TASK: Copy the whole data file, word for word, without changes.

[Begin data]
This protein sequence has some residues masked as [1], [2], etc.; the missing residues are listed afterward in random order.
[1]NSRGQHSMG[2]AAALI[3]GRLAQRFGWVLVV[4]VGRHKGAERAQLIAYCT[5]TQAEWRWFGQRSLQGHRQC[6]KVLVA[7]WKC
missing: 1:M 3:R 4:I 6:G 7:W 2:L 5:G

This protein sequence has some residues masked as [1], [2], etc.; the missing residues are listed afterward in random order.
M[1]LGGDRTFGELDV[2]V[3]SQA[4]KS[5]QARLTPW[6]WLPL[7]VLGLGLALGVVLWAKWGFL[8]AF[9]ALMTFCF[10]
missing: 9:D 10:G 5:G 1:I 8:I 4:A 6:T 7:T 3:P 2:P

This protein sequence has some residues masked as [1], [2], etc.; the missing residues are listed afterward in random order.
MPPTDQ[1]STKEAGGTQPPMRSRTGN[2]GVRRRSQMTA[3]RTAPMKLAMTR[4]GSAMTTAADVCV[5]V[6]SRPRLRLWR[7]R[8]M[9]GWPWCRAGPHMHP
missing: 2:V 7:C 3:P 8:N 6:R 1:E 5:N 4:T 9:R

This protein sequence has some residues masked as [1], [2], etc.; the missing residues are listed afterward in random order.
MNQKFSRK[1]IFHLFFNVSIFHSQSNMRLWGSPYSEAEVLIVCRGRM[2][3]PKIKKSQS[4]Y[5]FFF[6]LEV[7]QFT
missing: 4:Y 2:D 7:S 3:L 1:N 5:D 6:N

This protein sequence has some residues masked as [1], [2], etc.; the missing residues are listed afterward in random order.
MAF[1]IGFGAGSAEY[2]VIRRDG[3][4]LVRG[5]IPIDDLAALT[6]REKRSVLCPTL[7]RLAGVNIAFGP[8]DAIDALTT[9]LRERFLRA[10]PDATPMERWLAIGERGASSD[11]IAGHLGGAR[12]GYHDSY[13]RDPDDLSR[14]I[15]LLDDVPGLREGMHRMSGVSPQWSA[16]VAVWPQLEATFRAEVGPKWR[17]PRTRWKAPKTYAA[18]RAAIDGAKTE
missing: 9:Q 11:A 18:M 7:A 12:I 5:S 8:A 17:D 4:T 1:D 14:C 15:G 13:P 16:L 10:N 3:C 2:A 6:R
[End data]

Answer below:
This protein sequence has some residues masked as [1], [2], etc.; the missing residues are listed afterward in random order.
[1]NSRGQHSMG[2]AAALI[3]GRLAQRFGWVLVV[4]VGRHKGAERAQLIAYCT[5]TQAEWRWFGQRSLQGHRQC[6]KVLVA[7]WKC
missing: 1:M 3:R 4:I 6:G 7:W 2:L 5:G

This protein sequence has some residues masked as [1], [2], etc.; the missing residues are listed afterward in random order.
M[1]LGGDRTFGELDV[2]V[3]SQA[4]KS[5]QARLTPW[6]WLPL[7]VLGLGLALGVVLWAKWGFL[8]AF[9]ALMTFCF[10]
missing: 9:D 10:G 5:G 1:I 8:I 4:A 6:T 7:T 3:P 2:P

This protein sequence has some residues masked as [1], [2], etc.; the missing residues are listed afterward in random order.
MPPTDQ[1]STKEAGGTQPPMRSRTGN[2]GVRRRSQMTA[3]RTAPMKLAMTR[4]GSAMTTAADVCV[5]V[6]SRPRLRLWR[7]R[8]M[9]GWPWCRAGPHMHP
missing: 2:V 7:C 3:P 8:N 6:R 1:E 5:N 4:T 9:R

This protein sequence has some residues masked as [1], [2], etc.; the missing residues are listed afterward in random order.
MNQKFSRK[1]IFHLFFNVSIFHSQSNMRLWGSPYSEAEVLIVCRGRM[2][3]PKIKKSQS[4]Y[5]FFF[6]LEV[7]QFT
missing: 4:Y 2:D 7:S 3:L 1:N 5:D 6:N

This protein sequence has some residues masked as [1], [2], etc.; the missing residues are listed afterward in random order.
MAF[1]IGFGAGSAEY[2]VIRRDG[3][4]LVRG[5]IPIDDLAALT[6]REKRSVLCPTL[7]RLAGVNIAFGP[8]DAIDALTT[9]LRERFLRA[10]PDATPMERWLAIGERGASSD[11]IAGHLGGAR[12]GYHDSY[13]RDPDDLSR[14]I[15]LLDDVPGLREGMHRMSGVSPQWSA[16]VAVWPQLEATFRAEVGPKWR[17]PRTRWKAPKTYAA[18]RAAIDGAKTE
missing: 9:Q 11:A 18:M 7:A 12:I 5:S 8:A 17:D 4:T 1:D 14:C 15:G 13:P 16:L 10:N 3:C 2:A 6:R